Friendly Fires – Pala (Album Review)

Submitted by / 13 years ago / Album Reviews

Friendly Fires - Pala (Album Review)

Vibrant and vivacious. The quintessential sound of the summer has arrived in the form of Friendly Fires‘ second studio album Pala. 48 Minutes and 52 seconds of pure energy, this new offering from the St Albans lads is definitely one not to miss.

The boys are battling hard to prevent the notorious ‘sophomore slump’ from the very beginning of the album, as they mix a perfect blend of the fast paced and the serene. The Friendly Fires’ self-titled debut emanated a certain emotional longing through their lyrics, despite the upbeat nature of the tracks. There is a definite continuation of that theme on Pala, with a deeper exploration into the journey of love shown in particular on tracks Hurting and True Love. You can just envision lead singer Ed Macfarlane up on stage singing straight from the heart, and dancing the only way he knows how.

The genre-crossing nature of the Friendly Fires is served in abundance on Pala until you can’t savour another mouthful. This is most palpable on Live Those Days Tonight and Hawaiian Air, which both bask and rejoice in the delight of being young, passionate and alive. Named after Aldous Huxley’s fictitious utopian land, Friendly Fires have reflected the feelings of escapism admirably and one can’t but help envision them sitting on a beach of a tropical land, embracing the sun and the sounds.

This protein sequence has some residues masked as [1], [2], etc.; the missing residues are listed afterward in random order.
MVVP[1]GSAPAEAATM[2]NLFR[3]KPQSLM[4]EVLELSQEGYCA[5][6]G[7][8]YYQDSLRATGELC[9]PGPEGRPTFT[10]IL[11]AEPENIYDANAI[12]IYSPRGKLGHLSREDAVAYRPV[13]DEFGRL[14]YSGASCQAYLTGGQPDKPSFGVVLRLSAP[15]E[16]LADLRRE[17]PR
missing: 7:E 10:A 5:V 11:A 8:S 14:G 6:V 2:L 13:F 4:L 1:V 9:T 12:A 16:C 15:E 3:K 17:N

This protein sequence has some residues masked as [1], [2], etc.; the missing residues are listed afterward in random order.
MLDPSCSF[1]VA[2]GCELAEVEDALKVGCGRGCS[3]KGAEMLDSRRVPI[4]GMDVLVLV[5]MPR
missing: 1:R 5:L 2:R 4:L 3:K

However, the album is not without fault and it is by no means a pristinely perfect package. Despite a noticeable increase in dance and house influences on the album, it seems to lack a defining track like Skeleton Boy was on their first effort. The album tends to drift by towards the end, positively or negatively that is up to you decide, but there is certainly a case to be made that the vitality of the first half of the album lags somewhat in the second half, almost as if the boys ran out steam.

Pala is undeniably a great advert for the indie-pop genre and the album goes to great lengths to demonstrate the originality and unpredictable nature of their sound. Some bands don’t have the credibility to even attempt such a feat, but the Friendly Fires certainly have the creativity and talent to pull it off. Pala may be a little over-sentimental in places, but boy is nice to hear and a young band enjoying themselves and their music.

Stand Out Track: Blue Cassette

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